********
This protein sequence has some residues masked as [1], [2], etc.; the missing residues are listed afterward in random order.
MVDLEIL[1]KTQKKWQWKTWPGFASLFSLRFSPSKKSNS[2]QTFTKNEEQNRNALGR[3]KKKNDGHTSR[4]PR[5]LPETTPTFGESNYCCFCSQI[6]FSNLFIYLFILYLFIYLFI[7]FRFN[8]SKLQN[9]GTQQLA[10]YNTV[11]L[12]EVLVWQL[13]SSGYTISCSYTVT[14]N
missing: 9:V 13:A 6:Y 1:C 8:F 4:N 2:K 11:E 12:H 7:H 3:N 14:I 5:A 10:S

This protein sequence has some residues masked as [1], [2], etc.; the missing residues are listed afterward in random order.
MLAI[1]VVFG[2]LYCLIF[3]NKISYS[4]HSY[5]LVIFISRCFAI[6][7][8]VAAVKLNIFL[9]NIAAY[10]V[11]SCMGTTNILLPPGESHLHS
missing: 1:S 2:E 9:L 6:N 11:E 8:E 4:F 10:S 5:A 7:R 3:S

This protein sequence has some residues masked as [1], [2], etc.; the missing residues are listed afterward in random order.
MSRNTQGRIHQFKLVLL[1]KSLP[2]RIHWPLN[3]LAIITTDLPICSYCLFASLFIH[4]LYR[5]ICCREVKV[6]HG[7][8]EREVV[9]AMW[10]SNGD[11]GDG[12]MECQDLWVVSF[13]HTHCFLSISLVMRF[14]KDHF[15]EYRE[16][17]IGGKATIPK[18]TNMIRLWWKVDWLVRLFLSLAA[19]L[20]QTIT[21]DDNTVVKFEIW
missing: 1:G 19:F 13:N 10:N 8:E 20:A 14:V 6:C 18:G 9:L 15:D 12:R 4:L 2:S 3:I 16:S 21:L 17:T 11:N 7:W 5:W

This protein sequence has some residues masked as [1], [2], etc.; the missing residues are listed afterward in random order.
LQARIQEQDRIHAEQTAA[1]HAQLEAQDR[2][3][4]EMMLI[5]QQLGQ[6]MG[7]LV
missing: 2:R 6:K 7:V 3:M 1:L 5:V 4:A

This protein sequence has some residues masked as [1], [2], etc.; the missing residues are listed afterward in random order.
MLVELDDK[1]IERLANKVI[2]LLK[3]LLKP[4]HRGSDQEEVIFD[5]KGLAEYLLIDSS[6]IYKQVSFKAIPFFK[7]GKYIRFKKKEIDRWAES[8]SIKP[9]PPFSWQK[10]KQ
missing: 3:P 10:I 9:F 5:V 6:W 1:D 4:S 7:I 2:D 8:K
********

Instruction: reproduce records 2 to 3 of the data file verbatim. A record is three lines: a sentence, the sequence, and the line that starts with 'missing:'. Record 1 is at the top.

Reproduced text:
This protein sequence has some residues masked as [1], [2], etc.; the missing residues are listed afterward in random order.
MLAI[1]VVFG[2]LYCLIF[3]NKISYS[4]HSY[5]LVIFISRCFAI[6][7][8]VAAVKLNIFL[9]NIAAY[10]V[11]SCMGTTNILLPPGESHLHS
missing: 1:S 2:E 9:L 6:N 11:E 8:E 4:F 10:S 5:A 7:R 3:S

This protein sequence has some residues masked as [1], [2], etc.; the missing residues are listed afterward in random order.
MSRNTQGRIHQFKLVLL[1]KSLP[2]RIHWPLN[3]LAIITTDLPICSYCLFASLFIH[4]LYR[5]ICCREVKV[6]HG[7][8]EREVV[9]AMW[10]SNGD[11]GDG[12]MECQDLWVVSF[13]HTHCFLSISLVMRF[14]KDHF[15]EYRE[16][17]IGGKATIPK[18]TNMIRLWWKVDWLVRLFLSLAA[19]L[20]QTIT[21]DDNTVVKFEIW
missing: 1:G 19:F 13:N 10:N 8:E 20:A 14:V 6:C 18:G 9:L 15:D 12:R 4:L 2:S 3:I 16:S 21:L 17:T 11:N 7:W 5:W